We are pleased to say that you have been selected to participate in the inaugural…
Boy was I excited when I received the email that I had been chosen for a mentorship program that helped “women of color” break through the glass ceiling of the publishing industry with guidance from agents, editors and writers who looked like me…who made it. I was on my way or so I thought.
I never received the follow up email with further instructions. Of course, I followed up with childlike anticipation seeking validation only to be met by crickets. This body of women touting the ideolouge of “supporting, empowering and uplifting marginalized writers, creating a safe and inclusive space, advocating and advancing career development for people of color” ghosted me. Once I waded through the mire of feeling less than and unworthy, I got angry. Like a bad relationship that went awry, I was love bombed then discarded without closure. I plotted my revenge. Should I tweet and tag them with nasty threats or swarm their emails with messages of mass destruction? I did neither. I hurt in silence and stalked their social media giving them the benefit of the doubt. Maybe they were right. They made a mistake…I wasn’t enough.
Rejection is the reality of a writer’s journey just as much as elitism and political correctness is. On its path, I have met the obstacles of who do you know, where did you study, what have you published and most recently how do you identify? They’re subtle hurdles I have crossed countered by passive aggressive inaction that only leave me asking the big why?
In my latest attempt to fit in, I applied for yet another opportunity for Black women writers. Nestled in the mountains, this week long retreat for one lucky Black woman would provide a space to develop a writing project in solace and solitude. Once again, I was excited. My biggest challenge was not the creative idea I proposed, but the recommendations that I had to submit. My question was who? Who should I select that would appeal to the sensibilities of the review panel? I had to be strategic in my choice. It couldn’t be your average Joe who lacked credibility. He/she/they/them had to be someone considerable that would prompt them to consider me.
In the end, I missed the mark. One of my recommendations missed the deadline and I was notified that my submission would not be reviewed. Yet unlike the mentorship, I didn’t wallow in self-pity and shame wishing that I had done better, that my recommendations arrived timely, or that they would waive their standards to accommodate my desire to be seen. Instead, I sent an email sharing my thoughts:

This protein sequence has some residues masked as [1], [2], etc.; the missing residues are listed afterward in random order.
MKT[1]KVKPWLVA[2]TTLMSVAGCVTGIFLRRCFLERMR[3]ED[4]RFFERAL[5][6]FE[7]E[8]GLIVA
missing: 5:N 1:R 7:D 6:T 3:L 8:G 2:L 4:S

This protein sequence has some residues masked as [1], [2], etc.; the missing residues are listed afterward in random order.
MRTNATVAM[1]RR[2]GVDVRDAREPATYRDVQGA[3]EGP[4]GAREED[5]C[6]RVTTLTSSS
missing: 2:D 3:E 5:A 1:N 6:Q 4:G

I would much rather be rejected on the merit of the submission than the opinion of another.
In a conversation with one of my recommenders, (a poet and storyteller), he said that despite the longevity of his creative career and performances in colleges and universities across the nation, people still ask… “where did you go to school?” This man, (who I esteem), said that “credentials and your body of work” (in that order) are the criteria in which the literary world often judges a hopeful creative. Raw talent or potential are glossed over for more popular, trending or credentialed charges with a body of work worthy of the lit world’s proverbial acceptance.
While I did not win the latest coup with a chance at vying for this fellowship, my spoil of war was engaging in a dialogue with its co-founder who actually responded to my follow up email:
Thanks much for this note, Latasha.
Recommendation letters are common in the world of fellowship and grant applications. They provide the review panel with more nuanced information. They are part of a full and complete application.
Meh… from the Kat’s eye, nothing great can be accomplished being common. But what extraordinarily separates this organization from the other is the professionalism and courtesy the founder extended to me by explaining his why. That’s the least I would have expected from the organization, who based on societal norms, represents me. I wouldn’t chase after them again and face another sting of unrequited love, respect or common decency, but I definitely will give the “other” a second chance to accept my authenticity and give rise to my creative voice.
Whether it’s writing, painting, drawing, or sewing, do it fearlessly with passion and zeal. Don’t let rejection, misunderstanding, mistakes or compromise hinder your talent or stymie your growth. Be authentic and true to yourself even when others are dishonest with themselves. In the end, always strive to become better at what you do and more importantly just do you!